Since paying active attention to my mother, I have learned so many wonderful things about whom I am related to. I’ve always known that I am related to General Daniel Sickles, who donated his self-amputated leg to a museum, to the guy who invented the dishwasher but no one knows it because his company owned the idea, and to assorted Spanish and Italian pirates on my father’s side, but only because these were the stories repeated most often such that they had to stick in my head eventually.

Now, I actively seek out family history. I’ve learned that I do, in fact have an Icelandic ancestor. All along, I though I had absolutely no connections to the Nordic lands. I am the 37th great granddaughter of Gróa Þorsteinsdóttir, who married a Scottish Earl and thus ended my connection to Iceland. I am very very Scottish, from both my mothers and father’s sides. haha. I’m also related to the Polidori and Rosetti Families. In an old document from my great grandmother, it appears I am a direct descended of John Polidori, though I am aware he didn’t have children. The document isn’t so clear and some of the names don’t perfectly match the public records. I am descended from one of his nieces or nephews, most likely. For those of you who don’t know, John Polidori wrote The Vampyre and is credited with beginning the modern romanticized vampire genre.

In addition to learning the stories of my ancestors, I’m also beginning to collect their photographs, for those who have any. Here are a few of them:

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Ireta Pyle

Ireta is my maternal grandmother. She went by Lorraine, her middle name, which is also my middle name. I hardly knew her though. She had Alzheimers when I knew her and died when I was still very young.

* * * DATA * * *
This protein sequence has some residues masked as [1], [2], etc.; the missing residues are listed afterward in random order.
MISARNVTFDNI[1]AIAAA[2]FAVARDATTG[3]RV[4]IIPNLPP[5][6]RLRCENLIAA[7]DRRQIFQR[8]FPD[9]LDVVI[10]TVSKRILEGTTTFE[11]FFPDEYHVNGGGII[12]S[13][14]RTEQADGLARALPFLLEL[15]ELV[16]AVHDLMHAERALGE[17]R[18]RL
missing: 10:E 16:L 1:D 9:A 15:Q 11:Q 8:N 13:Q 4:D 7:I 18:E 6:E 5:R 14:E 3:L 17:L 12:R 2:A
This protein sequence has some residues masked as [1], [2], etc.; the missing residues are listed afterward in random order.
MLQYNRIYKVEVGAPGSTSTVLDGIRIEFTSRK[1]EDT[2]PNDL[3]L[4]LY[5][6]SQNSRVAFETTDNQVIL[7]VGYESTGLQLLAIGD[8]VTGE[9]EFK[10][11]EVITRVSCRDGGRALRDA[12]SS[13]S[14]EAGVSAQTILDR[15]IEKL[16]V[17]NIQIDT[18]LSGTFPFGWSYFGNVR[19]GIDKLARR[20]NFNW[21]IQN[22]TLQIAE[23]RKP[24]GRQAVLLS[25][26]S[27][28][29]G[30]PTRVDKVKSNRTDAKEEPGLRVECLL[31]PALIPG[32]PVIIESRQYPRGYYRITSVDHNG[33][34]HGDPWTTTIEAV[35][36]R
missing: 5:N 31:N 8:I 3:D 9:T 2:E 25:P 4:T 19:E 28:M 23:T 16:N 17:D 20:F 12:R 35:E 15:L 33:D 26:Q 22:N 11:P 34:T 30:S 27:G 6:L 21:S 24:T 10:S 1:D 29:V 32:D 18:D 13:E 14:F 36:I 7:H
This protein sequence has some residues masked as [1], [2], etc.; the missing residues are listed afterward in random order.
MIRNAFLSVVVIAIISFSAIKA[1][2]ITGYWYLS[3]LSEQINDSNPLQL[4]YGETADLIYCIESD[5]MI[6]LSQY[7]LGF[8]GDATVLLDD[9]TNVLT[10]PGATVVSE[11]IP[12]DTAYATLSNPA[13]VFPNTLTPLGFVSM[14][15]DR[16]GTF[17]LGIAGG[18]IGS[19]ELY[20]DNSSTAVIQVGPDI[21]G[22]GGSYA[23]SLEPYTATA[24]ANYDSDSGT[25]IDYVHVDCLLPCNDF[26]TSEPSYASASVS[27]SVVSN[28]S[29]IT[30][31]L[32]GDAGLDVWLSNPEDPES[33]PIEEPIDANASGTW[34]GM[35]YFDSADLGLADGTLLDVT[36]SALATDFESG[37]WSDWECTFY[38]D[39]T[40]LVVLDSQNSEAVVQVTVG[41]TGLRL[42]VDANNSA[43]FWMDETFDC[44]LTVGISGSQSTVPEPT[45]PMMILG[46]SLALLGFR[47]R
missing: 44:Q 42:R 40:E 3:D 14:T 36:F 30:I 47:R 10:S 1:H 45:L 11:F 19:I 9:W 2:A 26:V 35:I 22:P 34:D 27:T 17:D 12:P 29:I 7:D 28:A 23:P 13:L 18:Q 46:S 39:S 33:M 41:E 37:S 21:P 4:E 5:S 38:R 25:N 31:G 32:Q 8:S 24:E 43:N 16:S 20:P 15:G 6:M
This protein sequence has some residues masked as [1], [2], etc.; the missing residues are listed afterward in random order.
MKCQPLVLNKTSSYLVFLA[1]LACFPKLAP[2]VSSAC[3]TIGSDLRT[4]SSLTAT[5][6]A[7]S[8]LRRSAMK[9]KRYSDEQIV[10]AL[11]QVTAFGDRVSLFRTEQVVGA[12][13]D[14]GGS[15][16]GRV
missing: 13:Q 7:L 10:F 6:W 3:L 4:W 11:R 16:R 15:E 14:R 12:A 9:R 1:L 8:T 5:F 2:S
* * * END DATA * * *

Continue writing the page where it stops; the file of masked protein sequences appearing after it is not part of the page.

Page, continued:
IMG_7348.jpg

My paternal great grandmother, Aurea. She used to make beautiful dolls, three of which I have.

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My paternal grandmother Martha. She’s still with us, but this picture is too beautiful not to share. I spent much of my childhood with her and my grandfather. We are very close ❤

I am really happy to finally be forging connections with my ancestors and including them in my spiritual practice.

 

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Posted on May 4, 2016, in ADF Dedicant Path, Uncategorized and tagged , , , , . Bookmark the permalink. 2 Comments.

  1. I like your approach to the DP, it’s worth taking time and revisiting concepts at your own pace, rather than feeling rushed to complete your weekly “homework”. You have some pretty cool ancestors, too! I envy people who can trace their genealogy that far. All I know about my ancestry is that it’s Irish, Spanish and Polish, rather than any individual names and stories.

    Liked by 1 person

    • I never realized how lucky I am to have this information until I kept hearing more and more situations like your own. I am definitely grateful for my mother’s hard work to find and keep the stories alive – especially on my father’s side. If it wasn’t for her efforts, his family history would be nearly lost for sure.

      Liked by 1 person